Travel down 7th Avenue in Ybor City far enough, and eventually, you'll come to a rough-looking neighborhood by the train tracks. The warehouses in the area stand empty, and a few convenience stores pop up every couple of miles. The grass needs cutting, the bushes need trimming, and some low-slung buildings must either be demolished or rehabbed.
The West Tampa Police Department in 1919. Standing left to right: Frank Fernandez, A. Morjo, Charles Brown and T. Martinez. Seated, left to right are, Lorenzo Nales; R.A. Acosta, Chief of Police; and Juan Nales. Juan Nales was the only member of the West Tampa Police Department killed in the line of duty. The City of Tampa annexed West Tampa in 1925. Photo courtesy Arsenio Sanchez and La Gaceta Newspaper.
While flipping through a book detailing the history of the Tampa Police Department, something caught Vince Rabelo’s eye. It was a brief mention of Juan Nales, the only member of the West Tampa Police Department to be killed in the line of duty. But when he turned back a few pages to the section that listed officers who died while serving the community, Nales wasn’t listed. So, he went downtown to the Tampa Police Museum on Franklin Street. He scanned a wall bearing the photographs and names of Tampa’s fallen officers. Some of the photos date back to 1895. There was one problem: Juan Nales was nowhere to be found.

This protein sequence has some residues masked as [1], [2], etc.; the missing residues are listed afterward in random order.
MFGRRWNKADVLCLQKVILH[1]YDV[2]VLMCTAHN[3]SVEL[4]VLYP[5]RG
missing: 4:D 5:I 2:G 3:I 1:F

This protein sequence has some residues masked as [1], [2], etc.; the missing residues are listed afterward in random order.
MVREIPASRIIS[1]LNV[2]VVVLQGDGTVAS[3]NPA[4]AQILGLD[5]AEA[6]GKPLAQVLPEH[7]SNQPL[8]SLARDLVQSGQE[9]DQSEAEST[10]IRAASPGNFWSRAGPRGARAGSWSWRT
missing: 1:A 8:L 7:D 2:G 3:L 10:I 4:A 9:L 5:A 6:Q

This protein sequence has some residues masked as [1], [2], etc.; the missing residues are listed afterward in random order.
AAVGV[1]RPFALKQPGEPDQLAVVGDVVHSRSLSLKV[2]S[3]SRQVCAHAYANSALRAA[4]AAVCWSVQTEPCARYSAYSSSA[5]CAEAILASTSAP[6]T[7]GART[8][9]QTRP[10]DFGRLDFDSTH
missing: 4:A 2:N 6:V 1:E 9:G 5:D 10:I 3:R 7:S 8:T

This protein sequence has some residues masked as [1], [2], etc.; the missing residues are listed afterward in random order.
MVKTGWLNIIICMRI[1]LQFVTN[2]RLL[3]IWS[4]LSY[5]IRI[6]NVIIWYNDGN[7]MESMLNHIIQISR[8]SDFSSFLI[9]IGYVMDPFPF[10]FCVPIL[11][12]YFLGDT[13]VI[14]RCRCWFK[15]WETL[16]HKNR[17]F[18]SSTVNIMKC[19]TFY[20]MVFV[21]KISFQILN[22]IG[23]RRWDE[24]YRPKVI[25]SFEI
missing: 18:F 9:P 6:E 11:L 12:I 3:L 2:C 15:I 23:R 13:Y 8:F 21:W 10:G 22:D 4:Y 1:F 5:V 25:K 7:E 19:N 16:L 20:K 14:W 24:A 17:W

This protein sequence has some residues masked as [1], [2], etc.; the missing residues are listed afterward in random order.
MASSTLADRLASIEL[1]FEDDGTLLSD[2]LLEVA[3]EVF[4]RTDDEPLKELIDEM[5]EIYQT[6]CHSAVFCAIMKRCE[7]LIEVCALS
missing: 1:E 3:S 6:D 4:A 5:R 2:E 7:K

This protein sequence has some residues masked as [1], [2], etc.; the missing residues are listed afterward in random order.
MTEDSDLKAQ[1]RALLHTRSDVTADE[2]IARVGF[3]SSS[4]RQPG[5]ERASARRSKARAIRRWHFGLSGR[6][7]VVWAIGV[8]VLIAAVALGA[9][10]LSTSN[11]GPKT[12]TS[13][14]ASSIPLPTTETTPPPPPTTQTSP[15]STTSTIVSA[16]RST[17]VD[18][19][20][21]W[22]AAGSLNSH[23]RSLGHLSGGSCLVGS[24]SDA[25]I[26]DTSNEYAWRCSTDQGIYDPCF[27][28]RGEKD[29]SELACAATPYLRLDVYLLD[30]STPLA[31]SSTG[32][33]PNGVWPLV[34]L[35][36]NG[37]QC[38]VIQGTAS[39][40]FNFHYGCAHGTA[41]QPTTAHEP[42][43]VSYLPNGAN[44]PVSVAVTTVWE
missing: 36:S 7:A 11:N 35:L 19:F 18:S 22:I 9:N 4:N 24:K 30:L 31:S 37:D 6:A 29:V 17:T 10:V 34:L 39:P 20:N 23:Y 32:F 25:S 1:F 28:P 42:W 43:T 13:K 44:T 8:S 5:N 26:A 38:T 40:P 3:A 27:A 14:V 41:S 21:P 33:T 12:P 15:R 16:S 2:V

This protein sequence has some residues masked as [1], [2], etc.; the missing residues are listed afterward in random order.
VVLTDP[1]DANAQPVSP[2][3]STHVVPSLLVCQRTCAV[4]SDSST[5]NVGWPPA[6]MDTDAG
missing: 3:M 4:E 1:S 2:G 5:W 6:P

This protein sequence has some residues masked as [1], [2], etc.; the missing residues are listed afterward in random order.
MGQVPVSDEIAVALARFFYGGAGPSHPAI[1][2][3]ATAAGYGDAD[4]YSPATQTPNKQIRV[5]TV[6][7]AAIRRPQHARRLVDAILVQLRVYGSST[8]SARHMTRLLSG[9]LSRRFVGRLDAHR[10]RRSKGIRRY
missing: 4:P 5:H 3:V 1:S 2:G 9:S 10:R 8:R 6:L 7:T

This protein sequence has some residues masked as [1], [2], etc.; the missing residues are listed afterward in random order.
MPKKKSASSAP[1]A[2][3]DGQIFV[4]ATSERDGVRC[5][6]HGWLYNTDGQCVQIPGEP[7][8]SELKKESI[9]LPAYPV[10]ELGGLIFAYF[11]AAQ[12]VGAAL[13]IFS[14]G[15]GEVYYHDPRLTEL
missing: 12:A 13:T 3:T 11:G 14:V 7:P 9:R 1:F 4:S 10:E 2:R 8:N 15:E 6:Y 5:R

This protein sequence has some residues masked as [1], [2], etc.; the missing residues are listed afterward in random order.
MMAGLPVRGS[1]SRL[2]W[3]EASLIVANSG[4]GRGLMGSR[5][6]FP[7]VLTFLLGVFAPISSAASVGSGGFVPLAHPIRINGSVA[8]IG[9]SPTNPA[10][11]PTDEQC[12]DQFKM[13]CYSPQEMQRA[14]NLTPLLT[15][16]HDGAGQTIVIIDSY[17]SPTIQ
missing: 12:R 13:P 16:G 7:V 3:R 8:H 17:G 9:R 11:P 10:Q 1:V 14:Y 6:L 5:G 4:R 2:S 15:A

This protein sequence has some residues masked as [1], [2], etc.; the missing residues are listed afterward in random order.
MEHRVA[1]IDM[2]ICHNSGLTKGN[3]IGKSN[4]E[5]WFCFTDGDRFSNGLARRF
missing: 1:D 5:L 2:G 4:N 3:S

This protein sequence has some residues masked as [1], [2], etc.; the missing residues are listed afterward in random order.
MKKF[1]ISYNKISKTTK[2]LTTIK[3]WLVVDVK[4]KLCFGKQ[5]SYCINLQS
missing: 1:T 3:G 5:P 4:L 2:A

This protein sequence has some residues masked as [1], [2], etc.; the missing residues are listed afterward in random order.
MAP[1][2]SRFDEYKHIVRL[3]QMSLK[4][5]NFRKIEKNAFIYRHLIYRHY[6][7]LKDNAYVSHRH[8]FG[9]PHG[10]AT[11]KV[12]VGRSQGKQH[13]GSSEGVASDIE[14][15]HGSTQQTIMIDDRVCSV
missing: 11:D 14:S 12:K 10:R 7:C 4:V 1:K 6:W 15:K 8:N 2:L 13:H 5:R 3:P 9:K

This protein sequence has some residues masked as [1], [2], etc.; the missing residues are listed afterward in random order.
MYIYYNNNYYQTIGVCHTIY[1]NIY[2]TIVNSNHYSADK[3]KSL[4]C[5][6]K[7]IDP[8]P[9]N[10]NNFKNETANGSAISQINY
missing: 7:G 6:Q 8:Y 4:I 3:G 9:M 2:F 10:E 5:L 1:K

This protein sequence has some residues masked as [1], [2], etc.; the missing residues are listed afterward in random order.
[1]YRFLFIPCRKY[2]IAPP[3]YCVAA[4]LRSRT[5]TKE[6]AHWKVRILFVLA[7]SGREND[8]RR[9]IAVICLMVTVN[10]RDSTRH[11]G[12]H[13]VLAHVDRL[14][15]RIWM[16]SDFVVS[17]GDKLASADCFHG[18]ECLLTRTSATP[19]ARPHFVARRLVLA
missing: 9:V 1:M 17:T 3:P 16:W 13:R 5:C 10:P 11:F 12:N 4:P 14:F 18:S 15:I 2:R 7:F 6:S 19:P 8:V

In the last days of January 1895, Gonzalo de Quesada boarded a train in New York City headed for Tampa, Florida. He carried with him a message whose impact would be felt around the world.
It's Saturday night, and everyone's waiting for the numbers to come in. Several little white balls will be selected, each ball bearing a number. A substantial monetary return is available if your ticket matches the selected ball. Sound familiar?
Pop Cuesta is standing in the middle of Jefferson High School's baseball field, just like he has for the past 37 years, watching about 20 first–and second-year students practice the hook slide, wondering what happened to the fundamentals. He shakes his head as one kid runs toward an imaginary second base and plows into the ground like a sleepy water buffalo. Pop shakes his head. He sends the young junior varsity players on a run around the outfield perimeter. "Let's go, son! Get moving," he shouts calmly. He gathers them around first base and asks, "Does anyone know what a one-way lead is?" He shakes his head again as only a few kids raise their hands. They listen closely as Pop–Coach Cuesta to them–goes over the fundamentals of base running. "Fundamentals," he will repeat repeatedly during the two-hour practice, "base running, bunting, sliding. Nobody taught them to you, so I'll have to teach you all."